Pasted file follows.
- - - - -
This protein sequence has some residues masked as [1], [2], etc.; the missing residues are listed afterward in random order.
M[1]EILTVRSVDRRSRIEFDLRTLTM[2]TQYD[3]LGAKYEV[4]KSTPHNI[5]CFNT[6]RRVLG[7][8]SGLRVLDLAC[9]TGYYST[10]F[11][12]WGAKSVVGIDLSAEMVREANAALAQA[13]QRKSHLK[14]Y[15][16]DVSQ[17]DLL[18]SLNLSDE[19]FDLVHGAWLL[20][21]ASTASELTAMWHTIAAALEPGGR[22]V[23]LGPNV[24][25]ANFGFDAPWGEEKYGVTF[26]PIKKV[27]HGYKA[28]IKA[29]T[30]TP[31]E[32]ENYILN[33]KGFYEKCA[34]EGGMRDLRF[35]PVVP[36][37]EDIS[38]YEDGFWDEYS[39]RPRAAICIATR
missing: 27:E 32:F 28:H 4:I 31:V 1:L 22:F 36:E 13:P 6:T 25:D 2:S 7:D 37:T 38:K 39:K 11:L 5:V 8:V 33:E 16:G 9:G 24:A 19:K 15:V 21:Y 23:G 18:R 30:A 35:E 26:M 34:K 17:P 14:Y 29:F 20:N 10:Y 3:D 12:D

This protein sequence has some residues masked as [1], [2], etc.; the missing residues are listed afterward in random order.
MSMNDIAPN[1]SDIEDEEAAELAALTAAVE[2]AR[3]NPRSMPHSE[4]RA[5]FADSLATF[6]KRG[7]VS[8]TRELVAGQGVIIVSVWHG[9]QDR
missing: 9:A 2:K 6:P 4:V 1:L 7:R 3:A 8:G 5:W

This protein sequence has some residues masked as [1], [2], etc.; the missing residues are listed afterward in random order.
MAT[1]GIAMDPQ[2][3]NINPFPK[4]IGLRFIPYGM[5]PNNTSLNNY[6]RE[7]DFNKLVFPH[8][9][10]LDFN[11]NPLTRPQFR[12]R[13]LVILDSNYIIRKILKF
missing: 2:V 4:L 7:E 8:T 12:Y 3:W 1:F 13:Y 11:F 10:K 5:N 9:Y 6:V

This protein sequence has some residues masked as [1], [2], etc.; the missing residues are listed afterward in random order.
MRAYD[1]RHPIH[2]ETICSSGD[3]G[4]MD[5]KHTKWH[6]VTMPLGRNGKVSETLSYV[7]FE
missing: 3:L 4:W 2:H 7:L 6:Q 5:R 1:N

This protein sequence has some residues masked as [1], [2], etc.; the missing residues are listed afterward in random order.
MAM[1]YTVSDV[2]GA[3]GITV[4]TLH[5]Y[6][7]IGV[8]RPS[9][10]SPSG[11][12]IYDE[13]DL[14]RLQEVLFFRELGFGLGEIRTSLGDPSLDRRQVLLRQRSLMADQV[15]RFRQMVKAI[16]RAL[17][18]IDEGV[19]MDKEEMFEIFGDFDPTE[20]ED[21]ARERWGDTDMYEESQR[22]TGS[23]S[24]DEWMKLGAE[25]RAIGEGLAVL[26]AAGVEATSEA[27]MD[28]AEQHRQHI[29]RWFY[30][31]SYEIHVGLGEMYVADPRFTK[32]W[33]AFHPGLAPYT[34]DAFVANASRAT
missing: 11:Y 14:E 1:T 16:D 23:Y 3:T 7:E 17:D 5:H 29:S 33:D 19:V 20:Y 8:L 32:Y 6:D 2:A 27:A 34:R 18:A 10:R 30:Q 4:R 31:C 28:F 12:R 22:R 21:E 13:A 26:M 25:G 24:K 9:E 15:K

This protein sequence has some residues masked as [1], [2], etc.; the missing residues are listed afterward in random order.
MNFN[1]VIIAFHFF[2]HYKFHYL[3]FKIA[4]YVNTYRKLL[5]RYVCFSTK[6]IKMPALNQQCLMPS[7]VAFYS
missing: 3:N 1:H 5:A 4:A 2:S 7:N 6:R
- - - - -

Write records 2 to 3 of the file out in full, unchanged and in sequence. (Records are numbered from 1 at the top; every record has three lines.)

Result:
This protein sequence has some residues masked as [1], [2], etc.; the missing residues are listed afterward in random order.
MSMNDIAPN[1]SDIEDEEAAELAALTAAVE[2]AR[3]NPRSMPHSE[4]RA[5]FADSLATF[6]KRG[7]VS[8]TRELVAGQGVIIVSVWHG[9]QDR
missing: 9:A 2:K 6:P 4:V 1:L 7:R 3:A 8:G 5:W

This protein sequence has some residues masked as [1], [2], etc.; the missing residues are listed afterward in random order.
MAT[1]GIAMDPQ[2][3]NINPFPK[4]IGLRFIPYGM[5]PNNTSLNNY[6]RE[7]DFNKLVFPH[8][9][10]LDFN[11]NPLTRPQFR[12]R[13]LVILDSNYIIRKILKF
missing: 2:V 4:L 7:E 8:T 12:Y 3:W 1:F 13:Y 11:F 10:K 5:N 9:Y 6:V